Land Claim

Timberwolf Wilderness Society, a coalition acting in defense of wildlife and wilderness areas, initiated legal actions to protect the Castle Wilderness region.  Land claim proceedings were brought forward on behalf of rare and endangered plant and animal species living in the Castle region.

Mike Judd, a second-generation outfitter from Beaver Mines, Alberta, is a spokesperson for Timberwolf Wilderness Society. "As far as we know this is the first time in Canada anyone has filed a land claim on behalf of the resident wildlife.  Legal proceedings to date have failed to protect the Castle. Timberwolf is pursuing new and innovative legal strategies that will hold the Alberta Government accountable for the environmental devastation taking place in the Castle and require the Alberta Government to take action to protect the Castle."

Shaun Fluker, as Assistant Professor with the University of Calgary Faculty of Law, confirm the Alberta Government has an obligation to provide legal protection for the endangered and threatened species in the Castle and is not fulfilling this obligation. "Alberta is signatory to the 1996 National Accord for the Protection of Species at Risk which obligates Alberta to establish legal protection for endangered and threatened species. The Wildlife Act (Alberta) provides no meaningful protection for endangered species in Alberta despite its legal status as an endangered species under the Wildlife Act is perhaps the clearest evidence foe this." Professor Fluker agrees that new legal strategies are needed to protect the Castle.

Dave Mayhood is an Aquatic Ecologist with Freshwater Research Limited: "Several of the very few remaining pure native Alberta cutthroat trout populations live in the Castle drainage.  These tiny but critical stocks are highly likely to go extinct if the land continues to be abused.  They must be protected if native cutthroats are to survive here. The Carbondale drainage in the Castle River Country has been almost denuded by decades of logging and wildfire. Its fish and wildlife are under severe threat from its dense network of roads. More logging and more roads in this basin are unconscionable."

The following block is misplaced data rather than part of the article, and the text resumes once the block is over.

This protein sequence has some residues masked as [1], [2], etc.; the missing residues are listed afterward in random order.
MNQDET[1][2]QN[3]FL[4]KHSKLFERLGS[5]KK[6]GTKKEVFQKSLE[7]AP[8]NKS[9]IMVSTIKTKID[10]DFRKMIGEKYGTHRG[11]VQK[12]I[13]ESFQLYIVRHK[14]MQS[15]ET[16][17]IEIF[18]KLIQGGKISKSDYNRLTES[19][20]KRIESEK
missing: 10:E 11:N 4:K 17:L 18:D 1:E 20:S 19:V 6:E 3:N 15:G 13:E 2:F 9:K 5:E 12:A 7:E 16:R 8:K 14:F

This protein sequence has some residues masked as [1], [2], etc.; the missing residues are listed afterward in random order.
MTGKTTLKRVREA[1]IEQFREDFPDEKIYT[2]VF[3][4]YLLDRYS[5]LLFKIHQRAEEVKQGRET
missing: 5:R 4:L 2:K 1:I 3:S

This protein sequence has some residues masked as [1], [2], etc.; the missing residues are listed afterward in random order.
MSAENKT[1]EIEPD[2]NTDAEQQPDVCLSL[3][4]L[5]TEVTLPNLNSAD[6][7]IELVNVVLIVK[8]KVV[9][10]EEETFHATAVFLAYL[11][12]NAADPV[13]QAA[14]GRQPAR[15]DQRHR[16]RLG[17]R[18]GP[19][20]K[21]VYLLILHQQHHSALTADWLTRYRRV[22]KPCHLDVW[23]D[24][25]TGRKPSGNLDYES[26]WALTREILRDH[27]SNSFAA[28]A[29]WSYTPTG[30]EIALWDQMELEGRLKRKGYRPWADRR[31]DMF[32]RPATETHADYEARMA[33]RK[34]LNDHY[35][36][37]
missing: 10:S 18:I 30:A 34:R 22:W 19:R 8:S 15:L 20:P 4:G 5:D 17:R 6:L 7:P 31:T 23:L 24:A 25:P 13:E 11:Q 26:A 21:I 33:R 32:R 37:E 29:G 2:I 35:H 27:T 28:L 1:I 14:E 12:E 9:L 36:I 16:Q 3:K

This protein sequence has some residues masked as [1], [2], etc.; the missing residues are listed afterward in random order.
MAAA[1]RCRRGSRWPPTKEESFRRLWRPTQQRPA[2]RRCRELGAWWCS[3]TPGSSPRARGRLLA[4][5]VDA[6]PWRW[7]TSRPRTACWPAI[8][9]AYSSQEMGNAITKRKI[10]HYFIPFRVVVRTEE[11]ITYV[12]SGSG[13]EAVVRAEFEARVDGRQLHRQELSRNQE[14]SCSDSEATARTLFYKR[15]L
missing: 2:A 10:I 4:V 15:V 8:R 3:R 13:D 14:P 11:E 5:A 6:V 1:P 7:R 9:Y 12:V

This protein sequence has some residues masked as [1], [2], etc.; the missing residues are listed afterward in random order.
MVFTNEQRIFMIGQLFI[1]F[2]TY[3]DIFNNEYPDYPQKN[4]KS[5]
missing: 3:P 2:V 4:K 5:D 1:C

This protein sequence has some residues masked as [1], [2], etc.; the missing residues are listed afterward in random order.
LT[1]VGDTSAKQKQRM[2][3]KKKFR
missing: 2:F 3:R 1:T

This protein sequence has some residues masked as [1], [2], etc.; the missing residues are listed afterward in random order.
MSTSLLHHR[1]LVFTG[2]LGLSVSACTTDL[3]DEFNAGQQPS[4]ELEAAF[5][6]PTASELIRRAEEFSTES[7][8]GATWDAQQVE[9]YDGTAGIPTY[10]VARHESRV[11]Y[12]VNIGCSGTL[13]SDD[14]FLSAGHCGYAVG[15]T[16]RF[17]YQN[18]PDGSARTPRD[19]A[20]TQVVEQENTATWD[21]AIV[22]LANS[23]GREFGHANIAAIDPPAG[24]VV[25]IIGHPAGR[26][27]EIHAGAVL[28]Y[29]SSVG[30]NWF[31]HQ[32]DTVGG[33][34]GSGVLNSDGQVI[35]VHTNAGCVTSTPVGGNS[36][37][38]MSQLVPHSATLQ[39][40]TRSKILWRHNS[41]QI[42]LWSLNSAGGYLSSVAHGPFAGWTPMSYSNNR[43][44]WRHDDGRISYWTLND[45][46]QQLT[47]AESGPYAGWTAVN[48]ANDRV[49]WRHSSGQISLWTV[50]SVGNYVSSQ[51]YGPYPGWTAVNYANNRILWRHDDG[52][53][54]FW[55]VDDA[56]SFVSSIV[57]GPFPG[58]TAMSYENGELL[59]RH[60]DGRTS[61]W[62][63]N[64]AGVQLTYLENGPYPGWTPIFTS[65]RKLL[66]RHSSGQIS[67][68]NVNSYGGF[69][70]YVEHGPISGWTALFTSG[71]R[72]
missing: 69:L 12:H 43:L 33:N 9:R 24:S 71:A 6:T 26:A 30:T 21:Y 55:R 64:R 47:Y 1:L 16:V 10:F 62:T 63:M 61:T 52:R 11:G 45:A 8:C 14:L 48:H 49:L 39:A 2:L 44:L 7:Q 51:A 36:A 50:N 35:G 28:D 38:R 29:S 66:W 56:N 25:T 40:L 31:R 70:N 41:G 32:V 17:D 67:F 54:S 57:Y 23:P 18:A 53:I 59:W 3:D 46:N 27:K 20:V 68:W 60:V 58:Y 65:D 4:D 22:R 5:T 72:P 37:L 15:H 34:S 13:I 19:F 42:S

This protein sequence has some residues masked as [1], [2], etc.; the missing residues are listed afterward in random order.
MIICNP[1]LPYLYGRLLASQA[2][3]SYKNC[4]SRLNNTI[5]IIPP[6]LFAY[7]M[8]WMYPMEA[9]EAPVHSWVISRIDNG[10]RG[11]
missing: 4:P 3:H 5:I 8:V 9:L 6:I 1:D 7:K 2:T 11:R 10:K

Westslope Cutthroat Trout

Timberwolf Wilderness Society, in concert with Alberta Wilderness Association initiated brought attention to critical Westslope Cutthroat Trout habitat in the Castle Region and the need for appropriate management strategies in the Revised Castle Management Plan. Trout Critical Habitat


Timberwolf Wilderness Society aims to help people to develop an appreciation and motivation to care for and protect wilderness regions along the eastern slopes in Alberta. We invite you to take part in our vision and activities that improve our appreciation for ecosystem functions that sustain us and wildlife around us.

Timberwolf Wilderness Society acts to protect and improve wild lands and wildlife habitat along the Eastern Slopes of Alberta, Canada, through legal, political and public action.